Filmmaker: I was struck by the film’s comedic tone. Reading the synopsis, it’s almost framed like a buddy movie: two people from different cultural backgrounds are forced into an alliance with each other and the antics ensue. Of course, the implications of the Congo-China deal are quite serious for the Congolese. Can you talk about the tone you wanted to adopt in the movie?
Van Paesschen: There are some documentaries about the Chinese presence in Africa that exist. But what I found frustrating about the ones that I saw was that they seemed to see the Chinese as a whole, not as individuals. And I wanted to make a difference and really go for the individual. Strong characters was my main [goal] when I started the project. And when I first saw the rushes of this Congolese man [Eddy], I thought it was quite hilarious actually. So I said, “Okay, we’re going to focus on these misunderstandings.” I also found the triangle interesting: a European filmmaker coming to Africa to make a film about Chinese people. It was really a cultural melting pot in a way. (Laughs)
Filmmaker: The absurdity of that exchange is completely laid bare. You don’t really take a step back to analyze the larger project at hand. Why did you opt for a more observational approach to the subject?
Van Paesschen: It’s because I’m aware that there are a lot of other films about the subject. You can find more information about the broader project just by looking at the internet, for example. But you don’t get to know the people by looking at the internet. So for me it was bearing that in mind and making a film for an audience that I want to be intelligent. I don’t underestimate my audience. I think they’re all intelligent people. So I hope to interest them in the subject. If they don’t know something about it, I hope to interest them in the subject so that they can have their own process. Or if they know about it already, I want to give another insight, something that hasn’t been seen before.
Filmmaker: Your film depicts many racist exchanges between the Chinese and the Congolese. It makes you wonder how they’re able to co-exist and, to some extent, get work done.
Van Paesschen: I must say that there are other countries investing in the country—Canada, the United States, Australia and South Africa are some of the main players. They are quite crude and racist too, but they hide it. They make these partnerships with NGOs and pretend they care about human rights, but they really don’t like it. The Chinese are honest. So in a way, what should one appreciate more? The honesty or the hypocritical stance of the Western companies? [The Chinese] don’t care about human rights and they’re honest about it. “We don’t care. We’re here to do our job. And we’re here to invest in the country.”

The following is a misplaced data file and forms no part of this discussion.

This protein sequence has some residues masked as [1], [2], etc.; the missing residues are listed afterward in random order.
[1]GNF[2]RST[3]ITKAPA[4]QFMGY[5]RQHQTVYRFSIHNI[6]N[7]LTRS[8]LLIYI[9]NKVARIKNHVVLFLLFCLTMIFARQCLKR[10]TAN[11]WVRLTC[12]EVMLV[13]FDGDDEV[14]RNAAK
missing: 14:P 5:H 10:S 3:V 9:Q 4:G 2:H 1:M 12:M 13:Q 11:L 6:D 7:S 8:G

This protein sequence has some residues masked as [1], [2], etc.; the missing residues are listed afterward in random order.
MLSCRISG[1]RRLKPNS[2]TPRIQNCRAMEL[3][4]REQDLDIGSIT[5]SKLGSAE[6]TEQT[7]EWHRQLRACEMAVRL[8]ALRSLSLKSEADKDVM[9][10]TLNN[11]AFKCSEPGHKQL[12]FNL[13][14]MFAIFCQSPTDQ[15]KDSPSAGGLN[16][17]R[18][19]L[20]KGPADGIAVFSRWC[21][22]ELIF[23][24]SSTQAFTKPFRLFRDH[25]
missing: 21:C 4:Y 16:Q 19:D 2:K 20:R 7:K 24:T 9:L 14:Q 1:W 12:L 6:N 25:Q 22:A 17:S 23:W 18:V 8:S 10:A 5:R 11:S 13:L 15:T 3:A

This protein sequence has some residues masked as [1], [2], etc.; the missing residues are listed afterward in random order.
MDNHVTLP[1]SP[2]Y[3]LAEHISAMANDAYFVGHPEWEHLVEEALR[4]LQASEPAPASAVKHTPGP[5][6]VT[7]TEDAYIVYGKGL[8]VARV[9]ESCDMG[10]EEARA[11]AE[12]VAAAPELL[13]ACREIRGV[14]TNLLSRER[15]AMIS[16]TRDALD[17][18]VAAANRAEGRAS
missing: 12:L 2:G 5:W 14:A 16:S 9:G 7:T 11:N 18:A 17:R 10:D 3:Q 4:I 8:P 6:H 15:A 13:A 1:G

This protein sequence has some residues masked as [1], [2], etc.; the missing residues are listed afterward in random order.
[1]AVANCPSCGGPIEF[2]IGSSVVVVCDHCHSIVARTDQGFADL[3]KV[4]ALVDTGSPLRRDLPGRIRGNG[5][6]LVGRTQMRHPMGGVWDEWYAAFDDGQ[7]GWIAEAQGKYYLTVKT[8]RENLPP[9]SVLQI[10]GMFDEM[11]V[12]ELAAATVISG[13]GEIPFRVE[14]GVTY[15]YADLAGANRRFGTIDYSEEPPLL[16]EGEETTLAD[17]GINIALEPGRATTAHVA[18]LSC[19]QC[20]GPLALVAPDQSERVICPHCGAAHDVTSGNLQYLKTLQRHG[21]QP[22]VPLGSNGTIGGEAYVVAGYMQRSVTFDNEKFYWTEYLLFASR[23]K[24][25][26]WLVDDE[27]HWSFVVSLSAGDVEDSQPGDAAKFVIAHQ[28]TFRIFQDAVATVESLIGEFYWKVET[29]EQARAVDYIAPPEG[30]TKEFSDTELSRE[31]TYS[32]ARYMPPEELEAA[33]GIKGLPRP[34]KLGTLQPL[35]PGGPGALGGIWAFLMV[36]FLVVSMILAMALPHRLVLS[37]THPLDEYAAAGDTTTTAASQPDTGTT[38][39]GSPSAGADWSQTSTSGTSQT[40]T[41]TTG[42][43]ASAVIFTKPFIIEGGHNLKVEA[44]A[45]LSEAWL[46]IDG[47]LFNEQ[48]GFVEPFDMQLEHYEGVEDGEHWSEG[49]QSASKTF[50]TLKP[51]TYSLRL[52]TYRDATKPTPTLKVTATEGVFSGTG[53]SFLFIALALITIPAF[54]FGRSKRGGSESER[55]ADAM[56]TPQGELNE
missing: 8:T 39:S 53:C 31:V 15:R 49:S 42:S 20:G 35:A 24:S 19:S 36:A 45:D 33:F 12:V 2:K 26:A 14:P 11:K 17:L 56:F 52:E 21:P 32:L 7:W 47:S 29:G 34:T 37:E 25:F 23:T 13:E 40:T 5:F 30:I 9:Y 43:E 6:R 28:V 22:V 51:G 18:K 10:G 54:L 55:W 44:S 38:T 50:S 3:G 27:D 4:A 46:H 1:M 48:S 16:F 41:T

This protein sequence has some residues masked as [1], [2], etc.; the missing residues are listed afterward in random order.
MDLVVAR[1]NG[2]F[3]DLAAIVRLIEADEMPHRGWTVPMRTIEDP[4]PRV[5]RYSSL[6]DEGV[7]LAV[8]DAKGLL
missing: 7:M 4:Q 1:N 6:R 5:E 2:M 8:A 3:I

Filmmaker: But the basis of the China-Congo deal is that it will serve a mutual benefit. Do you foresee the possibility that the Congolese won’t benefit in the ways that they are promised?
Van Paesschen: For sure, they won’t benefit. And they know it already. Because it’s just history repeating itself. You have to ask yourself why the other companies didn’t start renovating the roads before the Chinese came in. That’s because the companies who have been there for a long time don’t trust the Congolese government. Many of the Congolese think that [the Chinese] will get fed up negotiating because the Congolese government always wants to review the contracts and renew the contracts. And the benefit of the contract goes to the higher-level persons in the Congo, not to the population. That’s what’s sad about it. Because they could benefit from it, even the way the deal is now. But they really won’t.
Filmmaker: There’s a point in the film where Lao Yang tells Eddy that he has no sense of his country’s history. Do you think that the Chinese have a sense of Congolese history?
Van Paesschen: Not at all. They’re interested in the Belgians–“How did you guys do it? Now it’s our turn–but I put that in the film to show [Lao Yang’s] arrogance. Because that’s the strange thing about Chinese people. Eddy always found it difficult: They’re always right. They’d never admit they were wrong. And they claim to know their own history of China. And they don’t understand that the Congolese don’t know their history too well.
Filmmaker: How do you think both parties would respond to the film?
Van Paesschen: I think the Congolese will find it quite hilarious actually. I don’t know about the Chinese. But my Chinese friend told me that they will be happy, especially Lao Yang because he’s depicted as a guy who wants to get things done. So he won’t feel ridiculed or anything like that. At least I hope so.
Filmmaker: Do you think that the Congo is in any place to progress as an independent nation, especially as more of its resources are exported to countries like China?
Van Paesschen: They still live in some kind of dictatorship. When I was there filming, there was this student uprising, but it was violently put to an end. They try and come to peace with that fact. And also, due to their history, they try to live from day to day. Their main concern is getting food on the table the next day for their families. It’s very complex. I don’t have these straight answers for you. That’s why I put it in the film. But it’s something that astounds me when I’m there also. In the film, when the radio DJ says, “If it’s not the Chinese, it’ll be someone else”, that’s something I picked up there. So I’m astounded by it also.